“We all want to be first.
From our earliest days, we jockey for the prize. Mom’s affection, a gold trophy, bragging rights: you name it, we want it first. Rivalry courses through our veins, and it boils when heated by blood line. Saint Thomas says we’re more likely to envy those nearest to us in relation and talent. Playing superstar Lebron James in one-on-one basketball would be a peaceful honor, but playing my brother is an existential threat. The familiar game between us was warlike, and our broken bodies bear witness to the repeated battles for first place.
The “Protokletos” [protoclete] or “the first called” of the apostles, St. Andrew, did not elbow his brother out of a prize. He hunted him down to share the good news. Aquinas states that Andrew did this so that Peter and he “might be related in both blood and faith.” Though Andrew was first called, he would not be first among equals. Peter became the pope, and Andrew witnessed his own blood receive the keys to heaven.
Considering Andrew was first a disciple of John the Baptist, it is possible that the prophet’s words sank into his heart: “He must increase; I must decrease” (Jn 3:30). Thankfully, Andrew did not mistake God’s favor to his brother as an existential threat. He lived by the words of Christ, “The first shall be last and the last shall be first” (Mt 20:16).
This feast of St. Andrew poses a paradoxical meditation for us. The first-called apostle is celebrated as the last apostolic feast of the liturgical calendar. The Church’s liturgy enters into a new year and new season in which we prepare ourselves for both Christ’s first coming in Bethlehem and his final coming at the Last Judgment. As the light of day wanes evermore, giving rise to the lengthening of night, the season of winter harkens the final days of life. It is precisely in the face of the end that the Church celebrates something new. The Christ Child, the light of the world, comes at the darkest time.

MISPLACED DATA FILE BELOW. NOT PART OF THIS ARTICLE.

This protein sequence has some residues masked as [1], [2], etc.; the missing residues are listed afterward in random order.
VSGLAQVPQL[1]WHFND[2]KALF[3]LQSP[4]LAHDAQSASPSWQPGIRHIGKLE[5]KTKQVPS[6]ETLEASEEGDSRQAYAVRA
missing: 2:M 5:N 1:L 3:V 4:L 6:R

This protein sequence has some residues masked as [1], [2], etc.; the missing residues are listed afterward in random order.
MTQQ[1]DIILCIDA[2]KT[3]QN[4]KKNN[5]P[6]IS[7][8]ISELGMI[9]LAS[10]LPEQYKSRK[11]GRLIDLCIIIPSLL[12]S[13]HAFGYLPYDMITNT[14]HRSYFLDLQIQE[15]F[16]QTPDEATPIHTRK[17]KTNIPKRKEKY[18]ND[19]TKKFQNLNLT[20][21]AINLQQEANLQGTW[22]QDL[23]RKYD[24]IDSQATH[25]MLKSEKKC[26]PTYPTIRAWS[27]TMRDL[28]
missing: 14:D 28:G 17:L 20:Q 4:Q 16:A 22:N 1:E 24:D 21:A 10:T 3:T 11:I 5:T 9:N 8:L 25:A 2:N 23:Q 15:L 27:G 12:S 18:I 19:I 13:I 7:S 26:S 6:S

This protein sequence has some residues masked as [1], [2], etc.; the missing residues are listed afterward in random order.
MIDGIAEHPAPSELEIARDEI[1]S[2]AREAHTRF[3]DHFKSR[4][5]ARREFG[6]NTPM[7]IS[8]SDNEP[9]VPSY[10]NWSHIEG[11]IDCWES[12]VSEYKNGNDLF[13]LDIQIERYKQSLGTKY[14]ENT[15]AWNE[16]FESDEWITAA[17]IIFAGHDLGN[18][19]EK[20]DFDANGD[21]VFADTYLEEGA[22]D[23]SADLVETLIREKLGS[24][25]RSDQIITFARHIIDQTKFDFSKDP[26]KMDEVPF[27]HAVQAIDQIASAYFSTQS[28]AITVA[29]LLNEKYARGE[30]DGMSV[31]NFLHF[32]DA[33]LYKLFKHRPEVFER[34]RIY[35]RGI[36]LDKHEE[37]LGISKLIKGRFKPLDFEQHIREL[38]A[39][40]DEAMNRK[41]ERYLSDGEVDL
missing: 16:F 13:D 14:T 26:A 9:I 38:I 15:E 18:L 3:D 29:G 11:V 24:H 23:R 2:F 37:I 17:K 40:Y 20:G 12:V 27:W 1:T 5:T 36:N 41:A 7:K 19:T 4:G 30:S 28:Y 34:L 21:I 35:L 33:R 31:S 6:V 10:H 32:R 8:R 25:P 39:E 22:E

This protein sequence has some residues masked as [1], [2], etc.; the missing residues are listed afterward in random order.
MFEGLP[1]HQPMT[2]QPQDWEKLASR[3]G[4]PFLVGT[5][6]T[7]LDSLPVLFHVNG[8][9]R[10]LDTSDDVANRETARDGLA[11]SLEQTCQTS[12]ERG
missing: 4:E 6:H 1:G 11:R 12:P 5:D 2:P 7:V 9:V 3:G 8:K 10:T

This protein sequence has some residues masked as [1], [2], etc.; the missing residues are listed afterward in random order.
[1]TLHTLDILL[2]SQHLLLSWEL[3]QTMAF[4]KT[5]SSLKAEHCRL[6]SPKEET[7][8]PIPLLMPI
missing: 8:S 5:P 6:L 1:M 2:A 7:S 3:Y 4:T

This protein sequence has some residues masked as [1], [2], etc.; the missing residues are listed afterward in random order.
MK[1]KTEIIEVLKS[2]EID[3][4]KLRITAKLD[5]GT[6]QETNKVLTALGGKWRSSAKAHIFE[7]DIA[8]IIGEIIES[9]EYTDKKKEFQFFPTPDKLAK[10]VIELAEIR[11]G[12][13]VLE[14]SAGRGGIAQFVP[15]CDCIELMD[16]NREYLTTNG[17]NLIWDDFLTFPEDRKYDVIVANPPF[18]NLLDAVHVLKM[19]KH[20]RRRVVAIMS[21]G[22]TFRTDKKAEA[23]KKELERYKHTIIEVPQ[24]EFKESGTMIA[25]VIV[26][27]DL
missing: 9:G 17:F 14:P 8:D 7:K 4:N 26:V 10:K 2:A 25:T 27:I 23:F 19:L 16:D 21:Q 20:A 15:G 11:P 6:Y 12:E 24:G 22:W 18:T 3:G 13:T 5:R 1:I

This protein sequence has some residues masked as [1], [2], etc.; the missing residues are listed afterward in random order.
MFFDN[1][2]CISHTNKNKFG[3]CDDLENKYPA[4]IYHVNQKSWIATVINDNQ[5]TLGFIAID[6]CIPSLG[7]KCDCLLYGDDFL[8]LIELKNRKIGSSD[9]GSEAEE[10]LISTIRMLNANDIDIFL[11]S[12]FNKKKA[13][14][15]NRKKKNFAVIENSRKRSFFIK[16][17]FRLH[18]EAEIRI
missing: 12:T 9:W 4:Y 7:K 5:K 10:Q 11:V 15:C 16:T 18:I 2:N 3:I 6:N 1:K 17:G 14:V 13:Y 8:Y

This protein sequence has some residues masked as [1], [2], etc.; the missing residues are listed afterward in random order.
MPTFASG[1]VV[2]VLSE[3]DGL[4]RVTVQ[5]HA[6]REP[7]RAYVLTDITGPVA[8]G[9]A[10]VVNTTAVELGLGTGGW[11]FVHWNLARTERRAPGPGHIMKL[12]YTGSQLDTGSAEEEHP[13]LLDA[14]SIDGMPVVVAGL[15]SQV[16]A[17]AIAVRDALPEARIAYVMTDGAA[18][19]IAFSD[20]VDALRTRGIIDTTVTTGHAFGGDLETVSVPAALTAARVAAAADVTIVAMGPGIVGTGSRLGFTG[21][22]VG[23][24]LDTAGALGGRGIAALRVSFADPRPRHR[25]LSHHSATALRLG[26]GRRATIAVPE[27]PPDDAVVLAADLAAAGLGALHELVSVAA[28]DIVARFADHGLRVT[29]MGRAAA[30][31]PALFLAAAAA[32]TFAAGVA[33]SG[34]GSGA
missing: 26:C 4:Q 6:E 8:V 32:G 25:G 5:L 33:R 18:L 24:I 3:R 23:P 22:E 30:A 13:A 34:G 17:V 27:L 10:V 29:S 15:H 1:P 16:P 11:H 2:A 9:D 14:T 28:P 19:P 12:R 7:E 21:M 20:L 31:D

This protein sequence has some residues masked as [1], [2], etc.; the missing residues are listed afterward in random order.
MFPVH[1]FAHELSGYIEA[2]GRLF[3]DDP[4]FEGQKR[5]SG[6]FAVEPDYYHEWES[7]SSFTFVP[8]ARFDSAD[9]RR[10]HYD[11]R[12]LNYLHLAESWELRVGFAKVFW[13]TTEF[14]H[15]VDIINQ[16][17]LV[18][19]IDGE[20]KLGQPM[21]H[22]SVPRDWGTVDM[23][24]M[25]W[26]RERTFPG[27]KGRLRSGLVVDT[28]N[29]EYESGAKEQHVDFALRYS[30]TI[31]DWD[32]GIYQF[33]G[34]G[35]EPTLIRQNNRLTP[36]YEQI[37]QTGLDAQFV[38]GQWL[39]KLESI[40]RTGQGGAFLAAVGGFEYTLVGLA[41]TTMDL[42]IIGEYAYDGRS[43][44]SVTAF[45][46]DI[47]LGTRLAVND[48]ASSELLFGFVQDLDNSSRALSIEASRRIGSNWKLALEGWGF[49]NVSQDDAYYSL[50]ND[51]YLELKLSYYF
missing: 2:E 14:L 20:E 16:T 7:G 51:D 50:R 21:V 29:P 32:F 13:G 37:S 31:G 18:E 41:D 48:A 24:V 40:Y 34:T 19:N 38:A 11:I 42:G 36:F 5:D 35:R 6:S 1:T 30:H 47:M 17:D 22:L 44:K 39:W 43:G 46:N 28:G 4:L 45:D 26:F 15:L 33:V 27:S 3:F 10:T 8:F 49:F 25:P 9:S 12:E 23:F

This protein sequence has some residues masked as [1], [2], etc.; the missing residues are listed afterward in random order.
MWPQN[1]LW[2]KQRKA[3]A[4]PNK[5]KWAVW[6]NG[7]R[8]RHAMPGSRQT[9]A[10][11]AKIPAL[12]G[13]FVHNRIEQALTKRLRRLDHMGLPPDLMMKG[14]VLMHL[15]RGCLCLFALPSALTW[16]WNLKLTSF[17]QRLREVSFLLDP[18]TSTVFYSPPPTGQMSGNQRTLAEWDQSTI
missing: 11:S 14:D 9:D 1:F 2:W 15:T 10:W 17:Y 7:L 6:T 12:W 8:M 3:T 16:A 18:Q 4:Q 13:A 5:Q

We want to be first, but this won’t happen unless we also wish to be last.
Andrew is an exemplary model of Christ’s words, “If anyone wishes to be first, he shall be the last of all and the servant of all” (Mk 9:35). In these last days of November, meditate upon the call to be like Jesus who did not grasp at divinity like Adam and Eve in the garden. He took the form of a servant, humbling himself, and becoming obedient to death on a cross (Phil 2:6–8).
Our own desire to be first must follow after Christ, and we must realize he goes before us and comes after us. We want to be first, but Christ is first. We need to become last, but Christ is last. He is the alpha and the omega, the first and the last, the beginning and the end. Come Lord Jesus!” (Ed. Maranatha!!)